Tuesday, July 19, 2016


It is fun to build a landscape even if you aren't actually playing

Carcassonne is a historically important game if for no other reason than it coined the term “meeple” for little game-piece people.  It was also one of the first modern Euros we played.  Becky bought it for me along with a number of expansions*.  Then we realized that not all expansions make games better.  

*those 8 days of Hanukkah add up


Rio Grande (Newish Edition Z-Man)


Klaus Jurgen Wrede

Elevator Pitch:

You lay down tiles in a communal landscape and try to gain and maintain control of and finish cities, roads, cloisters and farms.

Personal Impression:

I don’t have particularly strong feeling on Carcassonne.  I’m happy enough to play but it usually isn’t my top choice.  Adding more tiles makes things more interesting, but lengthens game play.  It is fun to go back and forth for control or of a board section or draw that perfect tile, but it can also be frustrating to be blocked or stuck.  Often I care as much about making the scenery look pretty then winning the game.

Good for People who Grew up Playing with

Jigsaw Puzzles
Ease of Learning:

Each turn in Carcassonne is simple.  You draw one tile and then place it in a legal location.  Since you are taking the action publically other players can even help you in determining where you can and should place it.  The difficulty in the game revolves around how to protect your territories and hoard in on those of other players, as well as some rule quirks like farmer scoring.

Fidgety Index

You can stack your meeples, though there are not enough of them to do anything too interesting.

Universal Theme:

Theme is pretty strong here as you can see your countryside take shape.

Player Count and Length:

2-5. Expansion adds option of 6 players.  Works fine with all counts, though there can be a lot of downtime at higher player counts.  To speed things up, consider drawing tiles at the end of a turn instead of the beginning.  The base game can be played in 45 minutes, but it can be much longer with expansions mixed in.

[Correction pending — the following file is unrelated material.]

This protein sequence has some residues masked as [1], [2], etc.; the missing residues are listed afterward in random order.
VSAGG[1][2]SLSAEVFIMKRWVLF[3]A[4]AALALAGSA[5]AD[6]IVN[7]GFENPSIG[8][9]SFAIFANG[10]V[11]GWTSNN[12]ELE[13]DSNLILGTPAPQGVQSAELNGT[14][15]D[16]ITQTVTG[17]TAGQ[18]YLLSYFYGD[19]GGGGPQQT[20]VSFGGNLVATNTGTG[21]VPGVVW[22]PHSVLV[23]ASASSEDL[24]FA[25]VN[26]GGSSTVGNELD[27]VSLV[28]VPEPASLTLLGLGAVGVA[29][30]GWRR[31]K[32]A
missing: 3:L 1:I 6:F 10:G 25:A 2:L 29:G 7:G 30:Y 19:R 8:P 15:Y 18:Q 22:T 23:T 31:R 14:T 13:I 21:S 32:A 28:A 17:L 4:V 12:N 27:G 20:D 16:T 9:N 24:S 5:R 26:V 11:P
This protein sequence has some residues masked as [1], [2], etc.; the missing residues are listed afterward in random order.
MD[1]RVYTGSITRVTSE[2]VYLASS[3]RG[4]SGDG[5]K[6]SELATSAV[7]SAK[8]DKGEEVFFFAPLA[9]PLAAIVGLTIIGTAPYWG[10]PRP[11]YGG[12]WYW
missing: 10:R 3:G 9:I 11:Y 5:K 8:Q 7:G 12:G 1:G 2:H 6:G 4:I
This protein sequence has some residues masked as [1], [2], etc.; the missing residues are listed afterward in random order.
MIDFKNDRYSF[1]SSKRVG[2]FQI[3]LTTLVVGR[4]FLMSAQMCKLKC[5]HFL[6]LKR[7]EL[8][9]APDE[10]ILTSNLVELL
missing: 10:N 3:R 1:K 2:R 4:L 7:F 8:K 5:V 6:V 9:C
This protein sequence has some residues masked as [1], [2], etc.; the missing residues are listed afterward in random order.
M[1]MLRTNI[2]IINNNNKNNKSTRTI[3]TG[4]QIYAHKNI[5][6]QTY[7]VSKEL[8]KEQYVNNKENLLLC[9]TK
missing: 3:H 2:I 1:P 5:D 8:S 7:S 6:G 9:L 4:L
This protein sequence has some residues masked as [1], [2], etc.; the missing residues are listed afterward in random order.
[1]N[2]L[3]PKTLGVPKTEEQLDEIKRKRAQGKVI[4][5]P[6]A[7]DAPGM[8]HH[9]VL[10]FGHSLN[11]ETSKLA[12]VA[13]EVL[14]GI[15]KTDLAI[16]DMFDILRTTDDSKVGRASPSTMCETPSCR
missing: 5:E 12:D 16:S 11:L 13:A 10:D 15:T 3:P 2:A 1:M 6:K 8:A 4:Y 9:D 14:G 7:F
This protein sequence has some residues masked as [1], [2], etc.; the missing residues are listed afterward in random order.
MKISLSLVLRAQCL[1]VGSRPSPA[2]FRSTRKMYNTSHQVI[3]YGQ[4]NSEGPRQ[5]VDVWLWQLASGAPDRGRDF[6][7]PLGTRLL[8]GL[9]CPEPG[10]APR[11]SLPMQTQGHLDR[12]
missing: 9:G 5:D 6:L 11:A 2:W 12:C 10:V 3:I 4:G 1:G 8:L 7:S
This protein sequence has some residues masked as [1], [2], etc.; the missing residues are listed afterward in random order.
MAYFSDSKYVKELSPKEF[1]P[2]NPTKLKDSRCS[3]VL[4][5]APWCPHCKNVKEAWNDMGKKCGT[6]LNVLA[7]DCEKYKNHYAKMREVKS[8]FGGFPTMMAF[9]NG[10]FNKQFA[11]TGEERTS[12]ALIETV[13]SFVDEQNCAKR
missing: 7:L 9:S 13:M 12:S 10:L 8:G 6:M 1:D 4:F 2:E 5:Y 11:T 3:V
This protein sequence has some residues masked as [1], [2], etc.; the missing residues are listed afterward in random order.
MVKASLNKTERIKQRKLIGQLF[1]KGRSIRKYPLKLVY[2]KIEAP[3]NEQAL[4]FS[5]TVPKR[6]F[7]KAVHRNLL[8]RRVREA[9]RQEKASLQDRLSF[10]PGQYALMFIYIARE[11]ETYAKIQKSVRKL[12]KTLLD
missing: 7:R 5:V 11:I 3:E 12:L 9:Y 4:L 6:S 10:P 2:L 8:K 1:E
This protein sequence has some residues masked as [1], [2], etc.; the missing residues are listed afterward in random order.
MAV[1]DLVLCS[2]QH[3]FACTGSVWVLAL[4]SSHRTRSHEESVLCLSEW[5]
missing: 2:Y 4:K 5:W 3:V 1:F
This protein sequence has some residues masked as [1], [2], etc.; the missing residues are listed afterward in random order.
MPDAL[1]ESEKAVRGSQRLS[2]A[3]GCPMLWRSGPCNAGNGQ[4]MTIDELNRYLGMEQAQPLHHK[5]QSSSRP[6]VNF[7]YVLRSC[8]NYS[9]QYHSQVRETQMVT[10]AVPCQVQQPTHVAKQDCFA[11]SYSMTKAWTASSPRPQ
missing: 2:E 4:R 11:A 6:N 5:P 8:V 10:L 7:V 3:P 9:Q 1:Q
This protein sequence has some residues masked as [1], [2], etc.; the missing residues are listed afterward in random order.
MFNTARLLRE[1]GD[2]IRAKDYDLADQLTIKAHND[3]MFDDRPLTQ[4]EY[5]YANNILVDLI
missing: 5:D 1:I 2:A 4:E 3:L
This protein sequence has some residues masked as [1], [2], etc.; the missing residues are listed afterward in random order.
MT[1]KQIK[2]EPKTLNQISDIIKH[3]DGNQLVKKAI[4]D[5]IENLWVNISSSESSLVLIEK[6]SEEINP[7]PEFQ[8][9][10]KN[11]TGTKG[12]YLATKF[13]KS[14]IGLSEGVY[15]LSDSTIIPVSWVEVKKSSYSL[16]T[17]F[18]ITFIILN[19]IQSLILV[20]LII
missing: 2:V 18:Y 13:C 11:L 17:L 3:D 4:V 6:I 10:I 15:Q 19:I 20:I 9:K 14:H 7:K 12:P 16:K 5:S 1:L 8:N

Carcassonne, as one of those rare games that made oodles of cash, has a large number of expansions and spin offs.

Inns and Cathedrals:  Adds ways to double down on roads, cities, and farms, a 6th player, and a super meeple along with some interesting new tiles.  It adds a lot life to the base game and is well worth getting.

Traders and Builders: Gives bonuses for finishing structures and allows double turns creating alternate incentives for gaining points..  The 2nd and final must own expansion.

Princess and Dragon fundamentally changes the game into an aggressive chaotic mess.  

The Tower gives a nice visual, but it similarly disrupts play in a way that ruins the game’s original charm.

The Abbey and Manor in a collection of mechanics that add new ways to score.  It doesn’t ruin the game unlike the previous couple of expansions, but it doesn’t add much either.

Catapult is... um... a well named expansion.  You use a catapult to, I don’t know, does it really matter?  This has become the gaming equivalent of jumping the shark.

Bridges, Castles & Bazaars and Hills & Sheep are the newest two large expansions.  I haven't tried them, but don’t have great confidence for ideas that were behind catapult in the pecking order.

There are also more than a dozen mini expansions.  Some of them have cool pieces, but none are essential except for the rivers, if your base game comes without it.

Spin Offs:

Hunters and Gatherers adds an animal theme and eliminates the complex farmer rules of the game.  It’s many people’s preferred way of playing Carcassonne.

Ark of the Covenant is good if you want be both a gamer and a good Christian.

The Castle offers an interesting 2 player only variant.  Plus Castle!

The City is the coolest looking version of a game adding city walls to the festivities.

Cardcassonne is a card version of the game.

Kids of Carcassonne is an intro scenario for children

The Discovery, New World, South Seas, Gold Rush, Wheel of Fortune, and Over Hill and Dale are additional spin-offs that change a feature or two, and that is all I have to say about them.

Star Wars Carcassonne is a thing that exists.  Really.  It simplifies farmer rules and adds some combat.

Introducing the Game to New Gamers: 

Consider playing without the farmer rules.  Try to share a small city with an opponent to show how it works, but don’t aggressively block or steal a large feature.


At $10, Carcassonne is one of the more expensive board game apps.  It is also perhaps the best built app and well worthy of the price.  The game features intuitive controls, exceptional  AIs, a fascinating solo game puzzle, pass and play and online play.  There are also options to buy add-ons for the first few expansions.


No comments:

Post a Comment